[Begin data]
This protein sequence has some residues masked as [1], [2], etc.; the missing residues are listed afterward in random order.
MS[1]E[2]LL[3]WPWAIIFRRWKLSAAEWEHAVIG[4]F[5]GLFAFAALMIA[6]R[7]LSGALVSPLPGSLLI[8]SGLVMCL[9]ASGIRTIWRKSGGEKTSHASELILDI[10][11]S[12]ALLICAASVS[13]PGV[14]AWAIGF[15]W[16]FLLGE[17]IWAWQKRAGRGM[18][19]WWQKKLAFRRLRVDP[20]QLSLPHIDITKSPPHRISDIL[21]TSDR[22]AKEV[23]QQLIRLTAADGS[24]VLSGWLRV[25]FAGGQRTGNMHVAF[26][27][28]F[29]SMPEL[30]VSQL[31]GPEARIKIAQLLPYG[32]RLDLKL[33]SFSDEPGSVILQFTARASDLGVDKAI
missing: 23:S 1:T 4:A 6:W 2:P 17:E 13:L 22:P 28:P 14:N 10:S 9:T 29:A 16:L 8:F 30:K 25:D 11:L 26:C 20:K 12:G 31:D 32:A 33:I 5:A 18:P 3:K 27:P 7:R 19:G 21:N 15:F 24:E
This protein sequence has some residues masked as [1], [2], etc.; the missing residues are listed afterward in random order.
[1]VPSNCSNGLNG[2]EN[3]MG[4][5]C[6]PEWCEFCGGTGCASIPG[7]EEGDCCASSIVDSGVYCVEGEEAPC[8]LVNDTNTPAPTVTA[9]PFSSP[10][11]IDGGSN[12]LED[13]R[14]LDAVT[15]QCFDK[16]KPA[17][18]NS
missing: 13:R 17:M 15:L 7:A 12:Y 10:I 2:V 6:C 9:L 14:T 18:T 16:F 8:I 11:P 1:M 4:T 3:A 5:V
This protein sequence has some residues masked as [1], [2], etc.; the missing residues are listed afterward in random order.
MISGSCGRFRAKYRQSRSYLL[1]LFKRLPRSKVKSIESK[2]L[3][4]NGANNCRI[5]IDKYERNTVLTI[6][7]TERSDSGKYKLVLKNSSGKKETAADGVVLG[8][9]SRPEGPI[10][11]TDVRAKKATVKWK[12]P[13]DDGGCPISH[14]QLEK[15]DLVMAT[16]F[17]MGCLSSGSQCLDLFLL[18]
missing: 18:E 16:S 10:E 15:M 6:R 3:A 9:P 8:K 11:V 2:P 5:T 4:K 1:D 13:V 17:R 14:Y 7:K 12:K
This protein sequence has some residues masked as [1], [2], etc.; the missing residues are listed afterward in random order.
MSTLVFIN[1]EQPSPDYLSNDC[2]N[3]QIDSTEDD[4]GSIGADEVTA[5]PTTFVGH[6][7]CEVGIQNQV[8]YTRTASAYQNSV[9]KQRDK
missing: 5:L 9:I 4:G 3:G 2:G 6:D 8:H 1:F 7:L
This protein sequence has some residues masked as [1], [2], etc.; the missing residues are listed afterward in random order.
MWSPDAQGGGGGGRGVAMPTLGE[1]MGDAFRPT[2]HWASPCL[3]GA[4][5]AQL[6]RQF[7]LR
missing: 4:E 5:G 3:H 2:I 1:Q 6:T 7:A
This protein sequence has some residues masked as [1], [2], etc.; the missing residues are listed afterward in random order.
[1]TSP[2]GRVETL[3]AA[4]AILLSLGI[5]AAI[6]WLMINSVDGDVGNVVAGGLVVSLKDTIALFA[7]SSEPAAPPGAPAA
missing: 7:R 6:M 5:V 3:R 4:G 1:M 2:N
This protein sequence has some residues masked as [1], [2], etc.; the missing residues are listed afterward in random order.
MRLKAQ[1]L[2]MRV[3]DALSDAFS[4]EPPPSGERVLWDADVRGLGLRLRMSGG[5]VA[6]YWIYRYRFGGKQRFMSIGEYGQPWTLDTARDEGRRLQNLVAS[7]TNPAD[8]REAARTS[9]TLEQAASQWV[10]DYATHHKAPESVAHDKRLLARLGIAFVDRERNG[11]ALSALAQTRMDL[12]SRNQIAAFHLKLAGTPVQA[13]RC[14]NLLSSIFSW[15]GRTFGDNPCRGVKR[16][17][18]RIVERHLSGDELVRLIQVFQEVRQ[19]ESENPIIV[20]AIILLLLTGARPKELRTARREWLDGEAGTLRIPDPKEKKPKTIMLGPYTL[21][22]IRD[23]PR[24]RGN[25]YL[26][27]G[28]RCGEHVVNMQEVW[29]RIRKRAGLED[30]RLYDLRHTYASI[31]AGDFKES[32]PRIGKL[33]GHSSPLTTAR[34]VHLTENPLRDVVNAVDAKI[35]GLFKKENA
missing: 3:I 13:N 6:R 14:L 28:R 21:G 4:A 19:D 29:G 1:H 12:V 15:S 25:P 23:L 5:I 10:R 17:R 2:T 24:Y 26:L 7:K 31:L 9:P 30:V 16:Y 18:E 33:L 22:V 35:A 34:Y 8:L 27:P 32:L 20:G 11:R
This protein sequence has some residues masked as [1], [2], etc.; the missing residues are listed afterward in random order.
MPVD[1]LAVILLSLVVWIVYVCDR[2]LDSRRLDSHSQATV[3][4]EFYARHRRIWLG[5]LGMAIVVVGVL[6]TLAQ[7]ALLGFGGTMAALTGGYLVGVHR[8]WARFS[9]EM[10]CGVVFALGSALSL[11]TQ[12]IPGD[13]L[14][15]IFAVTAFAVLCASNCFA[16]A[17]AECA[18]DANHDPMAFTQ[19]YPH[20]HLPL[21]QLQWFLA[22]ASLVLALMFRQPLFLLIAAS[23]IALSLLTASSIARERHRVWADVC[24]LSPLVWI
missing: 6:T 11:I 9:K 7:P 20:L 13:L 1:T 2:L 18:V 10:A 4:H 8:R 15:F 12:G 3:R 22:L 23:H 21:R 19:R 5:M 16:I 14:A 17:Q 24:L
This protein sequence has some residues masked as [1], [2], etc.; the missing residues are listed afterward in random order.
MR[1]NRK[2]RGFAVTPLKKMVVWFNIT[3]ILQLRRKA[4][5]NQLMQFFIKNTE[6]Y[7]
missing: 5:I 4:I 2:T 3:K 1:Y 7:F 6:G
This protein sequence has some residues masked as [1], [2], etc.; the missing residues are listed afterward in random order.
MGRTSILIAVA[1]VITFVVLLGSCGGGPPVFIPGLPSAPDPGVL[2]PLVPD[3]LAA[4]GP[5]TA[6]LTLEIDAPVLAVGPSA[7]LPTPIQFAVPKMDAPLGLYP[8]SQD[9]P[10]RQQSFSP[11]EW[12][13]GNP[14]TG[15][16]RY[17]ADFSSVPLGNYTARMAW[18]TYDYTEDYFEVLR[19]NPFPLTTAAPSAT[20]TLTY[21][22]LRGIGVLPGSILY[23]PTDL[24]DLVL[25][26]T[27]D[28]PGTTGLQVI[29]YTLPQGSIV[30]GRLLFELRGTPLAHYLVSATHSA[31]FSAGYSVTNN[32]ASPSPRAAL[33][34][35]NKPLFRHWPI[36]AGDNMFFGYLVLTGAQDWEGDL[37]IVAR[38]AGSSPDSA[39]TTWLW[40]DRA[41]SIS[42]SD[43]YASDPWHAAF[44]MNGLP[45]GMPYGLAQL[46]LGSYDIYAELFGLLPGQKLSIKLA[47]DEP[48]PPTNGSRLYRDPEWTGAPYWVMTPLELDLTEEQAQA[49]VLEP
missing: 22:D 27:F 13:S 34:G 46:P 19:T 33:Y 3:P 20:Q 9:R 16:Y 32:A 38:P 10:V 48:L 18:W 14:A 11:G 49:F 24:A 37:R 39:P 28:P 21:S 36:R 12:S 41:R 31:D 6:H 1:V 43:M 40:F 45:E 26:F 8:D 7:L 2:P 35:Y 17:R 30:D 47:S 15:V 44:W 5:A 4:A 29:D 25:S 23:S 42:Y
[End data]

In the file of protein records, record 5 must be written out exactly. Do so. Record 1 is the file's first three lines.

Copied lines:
This protein sequence has some residues masked as [1], [2], etc.; the missing residues are listed afterward in random order.
MWSPDAQGGGGGGRGVAMPTLGE[1]MGDAFRPT[2]HWASPCL[3]GA[4][5]AQL[6]RQF[7]LR
missing: 4:E 5:G 3:H 2:I 1:Q 6:T 7:A